CHLA Releases Ginnie Mae Report

Report Calls for Balanced Supervision of Smaller IMB Issuers

Contact: Scott Olson                                                                  For Immediate Release            571-527-2601                                                                            January 24, 2019


The Community Home Lenders Association (CHLA) today released a detailed report [enclosed] on the Government National Mortgage Association (Ginnie Mae).  The CHLA Report calls for balanced supervision of smaller Ginnie Mae issuers commensurate with their risk, and warns that tightening of policies towards such issuers could increase the concentration of issuers and undermine Ginnie Mae’s access to mortgage credit role.

The CHLA Report reiterates concerns it first raised in its December 2018 House Financial Services Committee testimony, that:

“CHLA members are increasingly becoming aware of reports of Ginnie Mae tightening actions being taken against smaller issuers, which clearly do not pose the same level of risk to Ginnie Mae that larger issuers do.

Reports include denying or significantly curtailing requests for commitment authority . . . and raising net worth and liquidity requirements above posted levels.”   

The CHLA Report addresses such concerns through a detailed analysis of Ginnie Mae and its financial performance and risk, including:

* Ginnie Mae’s statutory duty to facilitate access to mortgage credit,

* The role IMBs have played in the last decade in access to credit, including IMBs’ significant market share growth in FHA and Ginnie Mae,

* A detailed analysis of Ginnie Mae’s financial risks, which are limited,

* Ginnie Mae’s strong financial performance over last decade, and.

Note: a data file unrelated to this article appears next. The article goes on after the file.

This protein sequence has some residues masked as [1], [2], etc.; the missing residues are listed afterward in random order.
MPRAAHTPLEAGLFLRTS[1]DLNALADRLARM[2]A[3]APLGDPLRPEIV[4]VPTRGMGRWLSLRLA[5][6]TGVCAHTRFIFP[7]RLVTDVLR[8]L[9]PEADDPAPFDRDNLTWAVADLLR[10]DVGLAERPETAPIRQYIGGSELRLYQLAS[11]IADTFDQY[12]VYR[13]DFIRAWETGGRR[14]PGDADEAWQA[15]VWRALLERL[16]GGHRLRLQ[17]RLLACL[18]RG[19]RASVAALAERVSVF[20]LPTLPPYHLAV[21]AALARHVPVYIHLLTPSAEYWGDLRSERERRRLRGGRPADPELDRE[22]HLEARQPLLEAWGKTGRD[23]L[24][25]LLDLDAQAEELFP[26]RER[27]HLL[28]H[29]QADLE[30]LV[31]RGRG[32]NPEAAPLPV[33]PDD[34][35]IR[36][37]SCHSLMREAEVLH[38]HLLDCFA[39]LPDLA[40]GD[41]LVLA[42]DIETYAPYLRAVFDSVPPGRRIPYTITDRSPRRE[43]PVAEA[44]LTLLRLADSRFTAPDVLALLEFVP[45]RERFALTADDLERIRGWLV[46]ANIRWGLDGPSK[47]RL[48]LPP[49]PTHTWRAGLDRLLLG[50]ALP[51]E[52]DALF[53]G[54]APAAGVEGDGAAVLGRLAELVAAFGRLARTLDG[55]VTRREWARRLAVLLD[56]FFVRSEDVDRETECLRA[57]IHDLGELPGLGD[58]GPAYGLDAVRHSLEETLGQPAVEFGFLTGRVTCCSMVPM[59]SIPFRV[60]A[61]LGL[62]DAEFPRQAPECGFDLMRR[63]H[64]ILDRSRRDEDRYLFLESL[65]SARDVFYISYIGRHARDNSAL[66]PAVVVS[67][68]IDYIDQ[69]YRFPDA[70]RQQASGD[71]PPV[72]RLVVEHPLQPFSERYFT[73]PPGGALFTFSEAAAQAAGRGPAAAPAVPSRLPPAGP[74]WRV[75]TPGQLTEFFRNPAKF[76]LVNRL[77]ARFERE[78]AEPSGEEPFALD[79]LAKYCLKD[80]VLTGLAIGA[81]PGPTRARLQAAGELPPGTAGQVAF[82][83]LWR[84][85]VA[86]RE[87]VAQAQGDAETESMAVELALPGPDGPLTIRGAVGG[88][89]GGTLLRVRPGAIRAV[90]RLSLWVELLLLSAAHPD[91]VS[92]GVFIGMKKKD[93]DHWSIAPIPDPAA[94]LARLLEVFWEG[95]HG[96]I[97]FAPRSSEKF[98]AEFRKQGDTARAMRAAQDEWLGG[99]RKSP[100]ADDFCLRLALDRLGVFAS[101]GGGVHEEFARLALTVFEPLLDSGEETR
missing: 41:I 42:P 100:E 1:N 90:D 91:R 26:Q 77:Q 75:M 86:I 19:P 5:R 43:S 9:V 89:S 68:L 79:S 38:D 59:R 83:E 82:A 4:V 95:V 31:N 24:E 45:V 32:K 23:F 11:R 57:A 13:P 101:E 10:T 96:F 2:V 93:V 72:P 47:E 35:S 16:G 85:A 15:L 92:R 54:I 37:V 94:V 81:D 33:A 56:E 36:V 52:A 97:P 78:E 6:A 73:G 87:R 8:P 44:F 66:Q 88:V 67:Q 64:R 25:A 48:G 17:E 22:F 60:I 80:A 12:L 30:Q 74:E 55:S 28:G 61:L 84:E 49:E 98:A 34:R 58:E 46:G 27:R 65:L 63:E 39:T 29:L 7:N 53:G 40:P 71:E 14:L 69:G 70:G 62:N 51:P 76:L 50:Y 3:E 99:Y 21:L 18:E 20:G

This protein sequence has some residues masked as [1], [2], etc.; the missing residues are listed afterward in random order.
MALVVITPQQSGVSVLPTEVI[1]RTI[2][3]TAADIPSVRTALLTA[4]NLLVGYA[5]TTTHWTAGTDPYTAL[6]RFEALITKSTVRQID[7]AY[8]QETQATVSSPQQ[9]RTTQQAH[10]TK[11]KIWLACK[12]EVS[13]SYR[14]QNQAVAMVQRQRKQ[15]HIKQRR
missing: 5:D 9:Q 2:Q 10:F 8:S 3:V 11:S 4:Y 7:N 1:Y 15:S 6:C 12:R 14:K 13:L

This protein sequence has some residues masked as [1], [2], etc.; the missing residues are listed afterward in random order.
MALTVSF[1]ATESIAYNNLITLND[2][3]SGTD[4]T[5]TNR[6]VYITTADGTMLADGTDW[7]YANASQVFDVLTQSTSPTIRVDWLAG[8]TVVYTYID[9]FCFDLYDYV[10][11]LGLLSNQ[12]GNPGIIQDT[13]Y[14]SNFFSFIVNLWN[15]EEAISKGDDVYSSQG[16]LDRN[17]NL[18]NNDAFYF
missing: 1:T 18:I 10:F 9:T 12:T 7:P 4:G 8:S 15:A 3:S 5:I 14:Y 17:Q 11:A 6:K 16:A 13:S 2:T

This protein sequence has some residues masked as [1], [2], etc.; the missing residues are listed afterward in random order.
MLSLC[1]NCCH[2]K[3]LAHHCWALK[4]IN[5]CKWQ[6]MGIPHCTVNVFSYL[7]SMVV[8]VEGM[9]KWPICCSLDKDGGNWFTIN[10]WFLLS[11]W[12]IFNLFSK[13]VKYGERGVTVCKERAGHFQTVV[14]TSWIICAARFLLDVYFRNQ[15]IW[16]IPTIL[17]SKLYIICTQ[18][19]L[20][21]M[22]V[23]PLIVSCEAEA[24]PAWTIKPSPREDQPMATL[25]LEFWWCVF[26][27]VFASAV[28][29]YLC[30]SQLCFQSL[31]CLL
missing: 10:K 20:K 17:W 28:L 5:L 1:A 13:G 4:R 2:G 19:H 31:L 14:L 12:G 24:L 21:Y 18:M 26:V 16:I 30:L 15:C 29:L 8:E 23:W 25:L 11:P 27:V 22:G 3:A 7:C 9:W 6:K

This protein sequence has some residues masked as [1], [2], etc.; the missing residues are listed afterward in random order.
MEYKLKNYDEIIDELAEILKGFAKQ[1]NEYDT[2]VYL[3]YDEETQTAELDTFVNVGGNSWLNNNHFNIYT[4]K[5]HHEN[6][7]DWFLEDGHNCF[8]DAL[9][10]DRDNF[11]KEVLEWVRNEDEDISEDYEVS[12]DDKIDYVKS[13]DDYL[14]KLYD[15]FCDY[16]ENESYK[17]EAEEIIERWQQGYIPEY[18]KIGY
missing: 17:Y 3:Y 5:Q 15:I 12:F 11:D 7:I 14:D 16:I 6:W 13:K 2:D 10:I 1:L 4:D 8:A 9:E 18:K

* Formal Ginnie Mae actions recently taken to enhance issuer supervision, which CHLA generally supports.

The CHLA Report makes a series of recommendations on how Ginnie Mae should meet its dual objectives of “meeting mortgage access to credit needs through a broad issuer base and addressing the risk of actual credit losses,” including:

* Ginnie Mae should not have an objective of reducing its number of issuers, particularly on the basis of a general objective of reducing the government footprint or on a claim that smaller issuers are less profitable.

* Ginnie Mae’s supervisory focus should be on its larger issuers, which are its highest risk.

* Ginnie Mae should generally meet commitment authority requests and should not impose higher net worth/liquidity requirements than are publicly posted.

* Congress should fully fund Ginnie Mae Salaries and Expenses.

* Ginnie Mae should reinstate its Targeted Lending Initiative.

While some think tanks have argued in recent year that IMBs pose a growing financial risk, the CHLA Report makes a strong case to the contrary – that the participation of small and mid-sized IMBs in Ginnie Mae represents a very limited taxpayer risk and that the greater concern is a shrinking of the number of GNMA issuers, which would be harmful to mortgage credit and homeownership more broadly.